But he emphasised that he and his colleagues were alert to the increased risk of domestic abuse and scams especially aimed at the isolated and vulnerable. Increased levels of these crimes had not yet been recorded but they are likely.

At the briefing, the county’s Local Resilience Forum was also explained. As well as police, the NHS, fire and rescue, local authorities and the Army are represented.  The forum meets daily at strategic level and twice-daily at a tactical level although work continues 24/7 to direct and coordinate work of the different agencies during the crisis. An issue presently being dealt with is supply and distribution of essential personal protection equipment (PPE).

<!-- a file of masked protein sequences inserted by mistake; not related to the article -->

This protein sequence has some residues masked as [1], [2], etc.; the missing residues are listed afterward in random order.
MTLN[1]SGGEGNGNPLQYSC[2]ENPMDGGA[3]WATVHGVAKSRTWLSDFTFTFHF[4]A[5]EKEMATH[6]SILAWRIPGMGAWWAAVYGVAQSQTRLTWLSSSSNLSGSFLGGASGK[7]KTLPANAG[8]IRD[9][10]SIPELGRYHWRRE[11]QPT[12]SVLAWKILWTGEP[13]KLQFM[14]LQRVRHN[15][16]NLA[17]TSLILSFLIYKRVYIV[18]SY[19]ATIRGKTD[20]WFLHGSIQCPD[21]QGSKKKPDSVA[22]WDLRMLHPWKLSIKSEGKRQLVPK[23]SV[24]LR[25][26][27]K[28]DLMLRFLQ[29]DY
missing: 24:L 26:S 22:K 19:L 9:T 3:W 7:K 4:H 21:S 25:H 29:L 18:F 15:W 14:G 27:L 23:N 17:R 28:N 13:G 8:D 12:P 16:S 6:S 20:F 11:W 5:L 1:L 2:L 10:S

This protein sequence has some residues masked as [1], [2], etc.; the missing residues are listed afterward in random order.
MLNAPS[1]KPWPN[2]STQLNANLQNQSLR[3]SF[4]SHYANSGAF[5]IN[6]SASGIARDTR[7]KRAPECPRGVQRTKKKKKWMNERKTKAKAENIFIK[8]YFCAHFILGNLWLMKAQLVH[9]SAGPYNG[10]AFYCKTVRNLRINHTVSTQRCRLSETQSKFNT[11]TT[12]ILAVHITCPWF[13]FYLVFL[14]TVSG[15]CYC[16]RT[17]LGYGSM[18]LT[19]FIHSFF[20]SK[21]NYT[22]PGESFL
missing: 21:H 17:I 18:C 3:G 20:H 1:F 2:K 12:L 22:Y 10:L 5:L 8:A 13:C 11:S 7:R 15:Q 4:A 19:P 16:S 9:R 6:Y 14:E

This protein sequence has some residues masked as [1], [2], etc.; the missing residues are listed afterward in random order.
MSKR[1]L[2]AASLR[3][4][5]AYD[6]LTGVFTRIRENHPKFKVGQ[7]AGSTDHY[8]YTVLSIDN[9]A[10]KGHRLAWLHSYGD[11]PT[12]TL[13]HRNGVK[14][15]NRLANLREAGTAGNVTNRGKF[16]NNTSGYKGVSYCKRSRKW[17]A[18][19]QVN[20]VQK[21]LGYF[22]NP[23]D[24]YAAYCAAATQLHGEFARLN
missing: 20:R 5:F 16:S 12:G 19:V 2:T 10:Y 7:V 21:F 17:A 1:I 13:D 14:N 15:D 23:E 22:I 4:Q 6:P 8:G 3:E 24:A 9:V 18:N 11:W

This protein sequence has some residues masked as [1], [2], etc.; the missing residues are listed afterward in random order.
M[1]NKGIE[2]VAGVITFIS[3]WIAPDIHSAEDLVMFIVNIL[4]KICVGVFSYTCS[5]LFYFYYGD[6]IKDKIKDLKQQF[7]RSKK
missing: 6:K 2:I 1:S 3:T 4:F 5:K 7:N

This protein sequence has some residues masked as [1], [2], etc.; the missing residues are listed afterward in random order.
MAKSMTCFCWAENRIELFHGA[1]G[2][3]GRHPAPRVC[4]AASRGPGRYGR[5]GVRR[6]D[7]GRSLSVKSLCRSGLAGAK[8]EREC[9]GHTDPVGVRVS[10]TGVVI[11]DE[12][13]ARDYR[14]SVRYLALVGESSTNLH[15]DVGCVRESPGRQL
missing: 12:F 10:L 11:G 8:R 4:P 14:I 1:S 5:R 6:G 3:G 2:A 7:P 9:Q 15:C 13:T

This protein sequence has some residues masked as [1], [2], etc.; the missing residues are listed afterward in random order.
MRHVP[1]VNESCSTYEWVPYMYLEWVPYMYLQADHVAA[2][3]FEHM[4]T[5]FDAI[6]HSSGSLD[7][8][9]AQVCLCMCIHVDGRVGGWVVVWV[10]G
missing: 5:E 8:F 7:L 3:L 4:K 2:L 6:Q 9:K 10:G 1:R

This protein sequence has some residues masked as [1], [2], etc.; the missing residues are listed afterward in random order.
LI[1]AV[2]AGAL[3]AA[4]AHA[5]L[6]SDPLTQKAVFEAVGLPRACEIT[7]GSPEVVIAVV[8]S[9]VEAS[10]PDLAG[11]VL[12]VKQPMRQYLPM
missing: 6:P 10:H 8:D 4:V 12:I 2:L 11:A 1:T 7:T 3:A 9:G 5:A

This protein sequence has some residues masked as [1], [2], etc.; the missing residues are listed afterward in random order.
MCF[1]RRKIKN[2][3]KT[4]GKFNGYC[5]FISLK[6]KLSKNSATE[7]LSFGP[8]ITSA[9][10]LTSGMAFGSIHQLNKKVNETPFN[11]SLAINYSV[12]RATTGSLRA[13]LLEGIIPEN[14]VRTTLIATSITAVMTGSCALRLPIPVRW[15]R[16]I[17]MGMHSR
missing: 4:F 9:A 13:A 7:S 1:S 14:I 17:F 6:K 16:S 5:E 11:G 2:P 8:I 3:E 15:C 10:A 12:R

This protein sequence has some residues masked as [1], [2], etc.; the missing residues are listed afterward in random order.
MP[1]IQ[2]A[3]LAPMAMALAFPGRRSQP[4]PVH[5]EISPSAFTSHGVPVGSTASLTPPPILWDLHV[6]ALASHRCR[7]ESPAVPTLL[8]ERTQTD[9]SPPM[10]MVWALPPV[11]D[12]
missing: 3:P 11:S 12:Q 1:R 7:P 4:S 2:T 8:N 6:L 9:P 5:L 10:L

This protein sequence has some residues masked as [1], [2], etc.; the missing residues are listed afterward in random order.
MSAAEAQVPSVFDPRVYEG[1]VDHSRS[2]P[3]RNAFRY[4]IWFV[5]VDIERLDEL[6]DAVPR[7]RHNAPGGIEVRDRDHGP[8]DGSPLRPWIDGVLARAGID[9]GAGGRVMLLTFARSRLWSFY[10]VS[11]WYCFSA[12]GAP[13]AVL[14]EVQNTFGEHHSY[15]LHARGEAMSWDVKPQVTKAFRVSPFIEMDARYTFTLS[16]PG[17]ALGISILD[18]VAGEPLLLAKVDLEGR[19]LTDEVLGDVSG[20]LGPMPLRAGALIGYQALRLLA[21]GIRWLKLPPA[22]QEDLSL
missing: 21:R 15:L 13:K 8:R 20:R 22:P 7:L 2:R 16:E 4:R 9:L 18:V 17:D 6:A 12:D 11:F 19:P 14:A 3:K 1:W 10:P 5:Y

CC Stephens stressed that our day to day actions and interactions have a direct impact on the mortality rate. “We are being asked to stay at home for a very good reason. Our NHS colleagues are struggling every day to save hundreds, and who knows what will happen, maybe thousands of lives each day, and we’ve really got to get perspective on that and think, ‘Do we really need to travel?’.”

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Responses to To Save Lives, Stick to the Rules Or We’ll Enforce Them, Surrey’s Police Chief Warns

  1. Fran Howells Reply

    April 10, 2020 at 11:29 am

    Fines are not high enough. £100 or even £250 to those who think “stay indoors” doesn’t relate to them.

    • Jim Allen Reply

      April 12, 2020 at 12:10 pm

      It is not “stay indoors” it is “stay at home”, that includes being out in your garden, if you have one.